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J Bras Pneumol. 2011 Mar-Apr;37(2):259-71.

Congenital lung malformations.

[Article in English, Portuguese]

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Santo Antônio Children's Hospital, Santa Casa Sisters of Mercy Hospital Complex, Porto Alegre, Brazil.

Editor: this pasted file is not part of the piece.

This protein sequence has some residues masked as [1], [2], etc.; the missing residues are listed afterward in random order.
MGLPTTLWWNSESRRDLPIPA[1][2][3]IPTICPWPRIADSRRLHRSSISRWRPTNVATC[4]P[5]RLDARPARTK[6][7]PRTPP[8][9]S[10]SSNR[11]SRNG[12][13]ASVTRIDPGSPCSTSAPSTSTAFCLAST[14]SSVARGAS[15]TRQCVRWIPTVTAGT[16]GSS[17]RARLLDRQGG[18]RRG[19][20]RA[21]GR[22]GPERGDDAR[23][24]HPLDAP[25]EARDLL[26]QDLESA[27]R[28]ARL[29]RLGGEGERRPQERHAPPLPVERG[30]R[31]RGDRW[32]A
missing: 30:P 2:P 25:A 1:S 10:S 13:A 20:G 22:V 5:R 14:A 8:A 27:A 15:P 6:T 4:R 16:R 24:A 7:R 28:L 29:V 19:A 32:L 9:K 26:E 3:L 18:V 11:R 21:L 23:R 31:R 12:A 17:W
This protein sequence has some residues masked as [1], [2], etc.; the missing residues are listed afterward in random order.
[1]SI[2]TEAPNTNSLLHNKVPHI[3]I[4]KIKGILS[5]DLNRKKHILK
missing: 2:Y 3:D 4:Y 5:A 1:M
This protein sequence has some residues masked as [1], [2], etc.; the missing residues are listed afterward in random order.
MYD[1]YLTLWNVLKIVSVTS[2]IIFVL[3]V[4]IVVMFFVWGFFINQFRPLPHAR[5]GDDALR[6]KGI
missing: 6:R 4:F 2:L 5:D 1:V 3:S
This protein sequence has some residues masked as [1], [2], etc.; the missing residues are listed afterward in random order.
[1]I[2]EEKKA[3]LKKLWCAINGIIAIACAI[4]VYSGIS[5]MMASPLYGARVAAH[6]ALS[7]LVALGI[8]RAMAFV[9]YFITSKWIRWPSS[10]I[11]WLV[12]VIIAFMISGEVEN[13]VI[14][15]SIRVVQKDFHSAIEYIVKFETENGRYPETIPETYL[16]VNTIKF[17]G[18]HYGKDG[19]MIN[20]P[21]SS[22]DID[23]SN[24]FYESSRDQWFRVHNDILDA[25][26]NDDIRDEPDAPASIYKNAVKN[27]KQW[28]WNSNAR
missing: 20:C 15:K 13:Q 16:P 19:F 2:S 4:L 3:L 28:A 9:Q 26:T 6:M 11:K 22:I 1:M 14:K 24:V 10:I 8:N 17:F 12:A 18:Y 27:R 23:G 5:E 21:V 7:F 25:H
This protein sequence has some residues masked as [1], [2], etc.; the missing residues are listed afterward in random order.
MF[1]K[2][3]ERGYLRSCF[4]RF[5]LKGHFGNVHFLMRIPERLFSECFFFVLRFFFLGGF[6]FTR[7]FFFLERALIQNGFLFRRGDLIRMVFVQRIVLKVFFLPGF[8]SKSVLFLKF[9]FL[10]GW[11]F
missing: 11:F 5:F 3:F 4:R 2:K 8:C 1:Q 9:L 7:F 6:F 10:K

Congenital lung malformations are rare and vary widely in their clinical presentation and severity, depending mostly on the degree of lung involvement and their location in the thoracic cavity. They can manifest at any age and can be the source of significant morbidity and mortality in infants and children. Individuals with congenital lung malformations can present with respiratory symptoms at birth or can remain asymptomatic for long periods. Recently, there has been an increase in the early diagnosis of these malformations, a change that is attributable to the routine use of prenatal ultrasound. The clinical manifestation of these malformations varies from respiratory distress in the immediate postnatal period to an incidental finding on chest X-rays. Early diagnosis and prompt treatment offer the possibility of absolutely normal lung development. The treatment of asymptomatic patients with lung malformations is controversial, because the prognosis of these diseases is unpredictable. The management of these lesions depends on the type of malformation and symptoms. Because of the risk of complications, most authors recommend resection of the lesion at the time of diagnosis. Lobectomy is the procedure of choice and yields excellent long-term results. This article describes the principal congenital lung malformations, their diagnosis, and the controversies regarding treatment.

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